Retiring Congressman Tom Latham is offering this advice to those who’ll serve in the U.S. House and Senate next year: “do some big things.”
“We’ve got to address our long term debt,” Latham says. “We’ve got to look at entitlements…They’re not sustainable as they are and so I’m hopeful that there will be some serious legislation. We have a great opportunity but also great hazards, too, if in fact we’re not successful.”
House Speaker John Boehner and President Obama were rumored to be on the verge of what was called a “grand bargain” a few years ago, but the deal fell through. Latham and Boehner have become best friends during their time in congress over the last 20 years and Latham says he’s told his friend to “think big” and seize “the opportunity of a lifetime.”
“The speaker very well knows that this is an opportunity in a limited time,” Latham says. “And I don’t know how long he’s going to stay there, but he knows that if history is going to treat him well and treat the congress well, then something needs to be done and something very significant.”
With the 2016 presidential campaign essentially underway today, Latham cautions that “it’s going to be difficult” to reach agreement.
“You’re going to have people on both sides of the aisle that will use it as a political weapon if, in fact, you try to have a ‘grand bargain’ — a big deal that would give us solvency in the long term and that’s the unfortunate part of it…Anything is possible,” Latham says. “…I think if the president would lead, I think it would make it very possible, but he’s always been very hestitant and the ‘grand bargain’ they almost had a few years that he walked away from, you know, we were right there and it didn’t happen.”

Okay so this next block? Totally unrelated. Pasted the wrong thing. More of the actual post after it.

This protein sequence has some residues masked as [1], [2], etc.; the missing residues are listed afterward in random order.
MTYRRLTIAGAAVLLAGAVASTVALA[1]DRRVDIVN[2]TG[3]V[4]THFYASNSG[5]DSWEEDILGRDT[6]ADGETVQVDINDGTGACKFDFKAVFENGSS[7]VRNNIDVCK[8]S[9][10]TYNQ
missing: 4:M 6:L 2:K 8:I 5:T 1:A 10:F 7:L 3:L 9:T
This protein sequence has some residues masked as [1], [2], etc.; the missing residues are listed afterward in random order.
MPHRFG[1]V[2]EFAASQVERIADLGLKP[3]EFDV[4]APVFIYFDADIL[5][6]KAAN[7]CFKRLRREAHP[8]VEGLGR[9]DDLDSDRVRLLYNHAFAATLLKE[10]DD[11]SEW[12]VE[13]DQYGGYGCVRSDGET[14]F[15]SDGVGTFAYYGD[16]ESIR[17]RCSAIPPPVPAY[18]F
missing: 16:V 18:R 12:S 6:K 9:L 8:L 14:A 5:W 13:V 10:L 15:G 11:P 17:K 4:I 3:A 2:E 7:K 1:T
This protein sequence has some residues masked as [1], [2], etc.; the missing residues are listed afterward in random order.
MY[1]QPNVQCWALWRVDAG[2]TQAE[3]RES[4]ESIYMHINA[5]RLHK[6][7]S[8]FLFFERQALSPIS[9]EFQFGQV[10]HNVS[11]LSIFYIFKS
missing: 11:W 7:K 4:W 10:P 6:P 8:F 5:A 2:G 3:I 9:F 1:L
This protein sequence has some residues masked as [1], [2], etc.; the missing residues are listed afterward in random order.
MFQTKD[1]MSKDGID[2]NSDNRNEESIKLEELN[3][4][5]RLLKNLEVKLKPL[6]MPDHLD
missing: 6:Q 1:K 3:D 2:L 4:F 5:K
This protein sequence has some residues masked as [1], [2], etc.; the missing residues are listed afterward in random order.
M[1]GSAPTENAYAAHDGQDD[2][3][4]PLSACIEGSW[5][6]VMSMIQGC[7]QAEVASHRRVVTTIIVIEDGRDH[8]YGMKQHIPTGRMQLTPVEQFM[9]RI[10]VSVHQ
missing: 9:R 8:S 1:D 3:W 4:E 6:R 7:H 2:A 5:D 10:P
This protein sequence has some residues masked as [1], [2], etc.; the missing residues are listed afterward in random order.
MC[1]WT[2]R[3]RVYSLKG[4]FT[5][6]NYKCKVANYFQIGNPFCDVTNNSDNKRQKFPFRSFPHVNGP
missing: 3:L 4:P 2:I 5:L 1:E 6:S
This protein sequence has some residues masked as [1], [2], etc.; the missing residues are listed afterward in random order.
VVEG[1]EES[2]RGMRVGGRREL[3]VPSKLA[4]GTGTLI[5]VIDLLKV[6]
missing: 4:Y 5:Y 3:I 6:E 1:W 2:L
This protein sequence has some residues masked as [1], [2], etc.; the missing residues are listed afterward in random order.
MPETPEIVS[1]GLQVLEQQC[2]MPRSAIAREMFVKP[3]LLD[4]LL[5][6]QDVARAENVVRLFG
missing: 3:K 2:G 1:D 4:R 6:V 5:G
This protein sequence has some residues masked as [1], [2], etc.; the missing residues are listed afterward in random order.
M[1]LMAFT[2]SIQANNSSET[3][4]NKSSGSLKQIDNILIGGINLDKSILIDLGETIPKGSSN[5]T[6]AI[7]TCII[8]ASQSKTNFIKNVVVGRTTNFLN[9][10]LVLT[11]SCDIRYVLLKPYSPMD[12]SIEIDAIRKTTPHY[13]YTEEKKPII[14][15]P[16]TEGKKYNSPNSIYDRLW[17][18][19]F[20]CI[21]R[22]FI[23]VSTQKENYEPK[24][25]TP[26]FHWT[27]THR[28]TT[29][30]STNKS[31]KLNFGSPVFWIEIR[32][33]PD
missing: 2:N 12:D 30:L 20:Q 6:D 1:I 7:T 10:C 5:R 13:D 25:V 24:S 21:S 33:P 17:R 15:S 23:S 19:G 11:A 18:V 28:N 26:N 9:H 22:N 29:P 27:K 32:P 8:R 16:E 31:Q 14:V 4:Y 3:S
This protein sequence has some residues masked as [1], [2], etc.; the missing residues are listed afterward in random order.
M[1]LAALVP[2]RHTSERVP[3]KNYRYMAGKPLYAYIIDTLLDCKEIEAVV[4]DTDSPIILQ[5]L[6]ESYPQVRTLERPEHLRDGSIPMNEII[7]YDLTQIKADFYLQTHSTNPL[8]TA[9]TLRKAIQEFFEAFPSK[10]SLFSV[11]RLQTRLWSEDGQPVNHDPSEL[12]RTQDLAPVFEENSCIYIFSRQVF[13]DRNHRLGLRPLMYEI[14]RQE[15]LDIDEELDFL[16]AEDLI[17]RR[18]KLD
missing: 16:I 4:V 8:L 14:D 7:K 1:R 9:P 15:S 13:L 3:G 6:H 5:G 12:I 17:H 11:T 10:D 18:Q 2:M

Republicans will hold a huge majority in the U.S. House and the GOP will take over control of the U.S. Senate in January. Latham suggests a good first step would be for the president to sit down and start negotiating with congressional leaders from both parties.
“To have anything that’s going to actually work long term, that’s not going to be used as a political club in the future, it has to be bipartisan,” Latham says, “and if the president will lead, I think that there is a huge appetite on both sides in the House and Senate to actually get that big deal done.”
Latham decided about a year ago that he would not seek reelection in 2014. Latham, who is 66, describes serving in congress as the “honor of his life.” He plans to vacation “somewhere warm” and talk with his wife about what part-time work he might choose to take in the future.
Latham discussed his career and his future plans during taping of the Iowa Public Television program, “Iowa Press,” which airs tonight at 7:30.